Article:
Jordan Monge’s recent post in Hermeneutics, “The Real Problem With Female Masturbation,” argues that we all need to stop calling female masturbation simply a product of psychological problems or environments. We need to call it what it is: lust.
It will hardly come as a surprise that I am no expert on the subject of female masturbation. But Monge still offers ideas of substance in her piece that we can all engage, namely a definition of lust, the causes of both lust and masturbation, and how men and women are unfairly segmented on this issue.
One of her strongest points that I can affirm is that men and women wrongly experience different stereotypes and cultural expectations when it comes to lust and masturbation. Much too often men are given license to have sexual desires and, conversely, to be slaves to them. Women, however, are almost always depicted as having little to no interest in sex itself; women’s interest is always for the sake of something else, e.g., security, closeness, emotional dependency, even children. Monge seems to understand this ridiculous stereotype better than most, and I found her perspective refreshing.
One of the main points of her piece is that women experience both lust and good old-fashioned sexual desire just like men, which is becoming more explicit in our culture and even in Christian circles. Anne Marie Miller is an example of this articulation when she speaks openly about her own past addiction to pornography.
Where I think Monge goes astray in this conversation is in how she proposes to tackle (women’s) lust. She writes,
We need a strategy that recognizes the sin of lust and calls it by its name, rather than pretending that women have no agency beyond reacting to environmental stressors or psychological difficulties.
Yes, we do. I’m all for expanding our view of women so that it accurately includes women as sexual beings with real desires. When people argue that women must desire sex, but their desire is outside of the physical pleasure and expression of that act, we have to reject that claim as an ignorant one.
But I raise an eyebrow at Monge’s next sentence:
We must treat lust like other sins—not a way we act out as a consequence of other problems in our lives—but as a sin requiring us to learn the discipline of self-control that we must master if we ever hope to be the women God made us to be.
Why must we relegate sexual desire to either the pyschological realm or the physical one? Why can’t our view of sexual desire be holistic—one that includes physical, psychological, emotional, and spiritual components? Why can’t sin be connected to other areas of our lives?
Self-control is paramount for combating sexual sin, and I’d encourage anyone to work wisely and alongside a spiritual community in order to develop that. But one of the worst ways we can attempt to handle sin—any sin—is to isolate the sin to one dimension and then pretend an ironclad will is the only required solution.
Sex does involve physical pleasure. But the definition can’t stop there. And willpower may go far in mastering certain desires but it will fall short of the deeper ones. Imagine willing yourself not to need love or feel a sense of belonging or desire relationality. Or denying your identity as a sexual person.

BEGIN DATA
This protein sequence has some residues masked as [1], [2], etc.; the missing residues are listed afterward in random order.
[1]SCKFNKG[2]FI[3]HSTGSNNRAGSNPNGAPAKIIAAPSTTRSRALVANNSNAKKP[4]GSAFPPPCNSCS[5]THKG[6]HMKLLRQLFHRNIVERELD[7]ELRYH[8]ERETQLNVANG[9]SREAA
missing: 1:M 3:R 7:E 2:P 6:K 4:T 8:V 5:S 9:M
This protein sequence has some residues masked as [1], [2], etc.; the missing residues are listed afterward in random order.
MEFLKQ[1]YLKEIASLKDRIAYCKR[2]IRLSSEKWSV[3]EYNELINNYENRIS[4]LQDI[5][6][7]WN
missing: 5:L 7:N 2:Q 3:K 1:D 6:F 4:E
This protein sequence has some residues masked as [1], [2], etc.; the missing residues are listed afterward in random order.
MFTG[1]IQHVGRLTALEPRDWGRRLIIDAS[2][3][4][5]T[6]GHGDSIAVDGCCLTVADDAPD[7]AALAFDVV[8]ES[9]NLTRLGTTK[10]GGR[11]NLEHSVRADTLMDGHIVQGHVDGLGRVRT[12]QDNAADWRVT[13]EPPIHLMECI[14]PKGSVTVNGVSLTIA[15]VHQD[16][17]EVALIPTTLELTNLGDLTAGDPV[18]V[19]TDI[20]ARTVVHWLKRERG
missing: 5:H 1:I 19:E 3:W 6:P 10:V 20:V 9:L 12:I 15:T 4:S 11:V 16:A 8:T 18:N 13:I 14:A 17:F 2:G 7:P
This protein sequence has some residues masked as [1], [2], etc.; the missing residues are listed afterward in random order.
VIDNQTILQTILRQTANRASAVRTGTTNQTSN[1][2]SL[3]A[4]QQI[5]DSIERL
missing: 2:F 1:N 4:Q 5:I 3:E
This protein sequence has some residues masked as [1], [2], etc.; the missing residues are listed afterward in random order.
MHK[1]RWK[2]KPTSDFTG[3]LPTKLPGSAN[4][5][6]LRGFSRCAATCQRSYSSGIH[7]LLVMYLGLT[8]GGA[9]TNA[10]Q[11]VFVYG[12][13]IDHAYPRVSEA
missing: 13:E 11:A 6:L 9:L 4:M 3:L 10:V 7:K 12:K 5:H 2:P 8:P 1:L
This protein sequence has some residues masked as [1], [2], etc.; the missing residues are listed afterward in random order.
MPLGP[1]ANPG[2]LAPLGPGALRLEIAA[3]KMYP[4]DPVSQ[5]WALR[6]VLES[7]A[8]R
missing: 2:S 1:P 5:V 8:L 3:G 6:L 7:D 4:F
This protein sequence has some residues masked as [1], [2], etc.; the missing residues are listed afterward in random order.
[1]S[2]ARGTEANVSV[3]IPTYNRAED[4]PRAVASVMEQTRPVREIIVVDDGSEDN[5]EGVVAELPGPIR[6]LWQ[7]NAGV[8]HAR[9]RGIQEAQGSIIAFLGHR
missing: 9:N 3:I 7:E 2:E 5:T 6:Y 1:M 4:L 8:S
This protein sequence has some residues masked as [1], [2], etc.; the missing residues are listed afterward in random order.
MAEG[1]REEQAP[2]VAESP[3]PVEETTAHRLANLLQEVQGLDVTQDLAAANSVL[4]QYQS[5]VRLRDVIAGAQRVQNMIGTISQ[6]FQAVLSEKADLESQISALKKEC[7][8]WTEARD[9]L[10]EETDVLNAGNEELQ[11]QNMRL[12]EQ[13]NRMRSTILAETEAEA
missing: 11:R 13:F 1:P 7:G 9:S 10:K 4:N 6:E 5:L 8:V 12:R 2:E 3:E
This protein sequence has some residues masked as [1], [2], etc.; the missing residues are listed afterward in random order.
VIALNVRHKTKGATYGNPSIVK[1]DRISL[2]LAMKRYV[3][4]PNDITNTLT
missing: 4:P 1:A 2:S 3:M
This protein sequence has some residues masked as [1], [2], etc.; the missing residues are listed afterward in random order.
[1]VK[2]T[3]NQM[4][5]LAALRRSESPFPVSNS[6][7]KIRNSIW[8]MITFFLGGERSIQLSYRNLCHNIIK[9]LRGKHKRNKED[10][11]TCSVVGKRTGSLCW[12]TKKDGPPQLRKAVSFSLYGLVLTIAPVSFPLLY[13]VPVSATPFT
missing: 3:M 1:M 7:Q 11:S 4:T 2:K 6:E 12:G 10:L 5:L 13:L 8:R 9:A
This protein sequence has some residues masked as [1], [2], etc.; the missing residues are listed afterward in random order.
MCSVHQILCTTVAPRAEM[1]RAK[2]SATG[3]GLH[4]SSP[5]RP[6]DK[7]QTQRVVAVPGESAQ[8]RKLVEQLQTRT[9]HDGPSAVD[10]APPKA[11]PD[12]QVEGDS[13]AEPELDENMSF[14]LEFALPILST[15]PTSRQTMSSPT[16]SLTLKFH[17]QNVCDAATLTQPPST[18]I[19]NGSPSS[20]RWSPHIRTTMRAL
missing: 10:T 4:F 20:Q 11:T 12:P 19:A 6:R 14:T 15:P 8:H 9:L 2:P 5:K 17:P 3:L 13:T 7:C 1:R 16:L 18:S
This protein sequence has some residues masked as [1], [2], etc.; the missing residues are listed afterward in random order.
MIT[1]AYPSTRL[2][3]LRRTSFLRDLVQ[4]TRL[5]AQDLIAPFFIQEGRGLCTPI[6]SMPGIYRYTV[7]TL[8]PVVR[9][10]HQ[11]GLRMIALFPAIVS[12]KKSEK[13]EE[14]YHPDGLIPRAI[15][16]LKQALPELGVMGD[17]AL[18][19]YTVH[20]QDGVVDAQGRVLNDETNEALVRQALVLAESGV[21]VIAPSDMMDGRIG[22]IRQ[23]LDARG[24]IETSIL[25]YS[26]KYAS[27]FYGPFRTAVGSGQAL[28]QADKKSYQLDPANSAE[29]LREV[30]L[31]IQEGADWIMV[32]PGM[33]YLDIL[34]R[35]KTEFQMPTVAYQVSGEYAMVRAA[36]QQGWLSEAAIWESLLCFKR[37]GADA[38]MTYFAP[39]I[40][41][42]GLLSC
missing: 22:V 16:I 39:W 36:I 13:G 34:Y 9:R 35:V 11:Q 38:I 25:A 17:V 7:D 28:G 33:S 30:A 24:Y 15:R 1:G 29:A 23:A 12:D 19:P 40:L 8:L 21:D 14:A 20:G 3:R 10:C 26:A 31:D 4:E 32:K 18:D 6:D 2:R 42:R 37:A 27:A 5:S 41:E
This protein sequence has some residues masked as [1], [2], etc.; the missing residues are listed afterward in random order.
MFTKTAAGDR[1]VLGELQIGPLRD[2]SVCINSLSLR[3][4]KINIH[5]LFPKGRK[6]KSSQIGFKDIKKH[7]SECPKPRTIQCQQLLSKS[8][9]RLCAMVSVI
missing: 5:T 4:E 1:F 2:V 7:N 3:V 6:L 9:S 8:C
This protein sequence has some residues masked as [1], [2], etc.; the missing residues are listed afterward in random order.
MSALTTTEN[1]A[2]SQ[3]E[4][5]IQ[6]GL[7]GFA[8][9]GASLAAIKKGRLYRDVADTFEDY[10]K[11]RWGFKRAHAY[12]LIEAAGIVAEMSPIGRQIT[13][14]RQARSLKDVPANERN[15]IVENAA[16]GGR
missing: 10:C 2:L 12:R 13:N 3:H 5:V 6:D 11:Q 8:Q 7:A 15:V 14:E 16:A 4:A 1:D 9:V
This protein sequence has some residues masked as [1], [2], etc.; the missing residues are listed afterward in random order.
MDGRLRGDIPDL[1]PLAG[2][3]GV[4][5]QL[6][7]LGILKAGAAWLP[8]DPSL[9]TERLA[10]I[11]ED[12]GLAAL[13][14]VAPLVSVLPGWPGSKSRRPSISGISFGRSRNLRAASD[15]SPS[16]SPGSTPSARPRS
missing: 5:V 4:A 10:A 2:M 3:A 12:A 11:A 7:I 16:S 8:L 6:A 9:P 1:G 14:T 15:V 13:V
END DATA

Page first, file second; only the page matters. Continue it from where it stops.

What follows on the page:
When I was taking theology courses in grad school, one of the Jesuit priests explained that at its core lust is never really about physical desires. (He was speaking about lust as experienced by both women and men.) He further explained that psychologically, lust can usually be traced to other desires, anything from fighting loneliness to physical hunger.
I’m not sure I agree that lust is purely psychological even if we make no distinction between the genders, but it’s hard to deny that there’s more than a physical component here. It’s hard to deny that we all have those deeper desires that we think sin will fulfill.
This seems to be the source of most sin. My first reaction to difficulties in my own life is usually anger. Over time I’ve learned to better recognize the various causes of anger: feelings of insecurity, rejection, fear, embarrassment. It’s rare that I am angry for anger’s sake. I think lust for lust’s sake is more likely to occur, but it’s still out of false seeing. People hurt each other mostly out of ignorance (something I’ve written about before).
Buddhism expresses the troubles of the world such as greed and violence as resulting from false notions and ignorance. Lust is the objectification of a person—not seeing someone clearly as a fellow human made in God’s image and reducing them to an object whose sole purpose is to serve you. Monge is mistaken in thinking that we have to choose either sinful desires or psychological causes as the source of lust.
Ultimately, we need to look deeper at our sins to see the deeper causes therein. And our solutions need to be as holistic as the problems themselves. Discipline and self-control are wonderful (and everyone needs them), but deep seeing is a surer way and it produces more spiritual maturity. If you reduce religion to a willpower game alone, you’ll change your actions but not your desires.
Samuel Ogles is a freelance writer and an assistant editor and marketer for a national Christian publisher. He is a student of contemplative spirituality.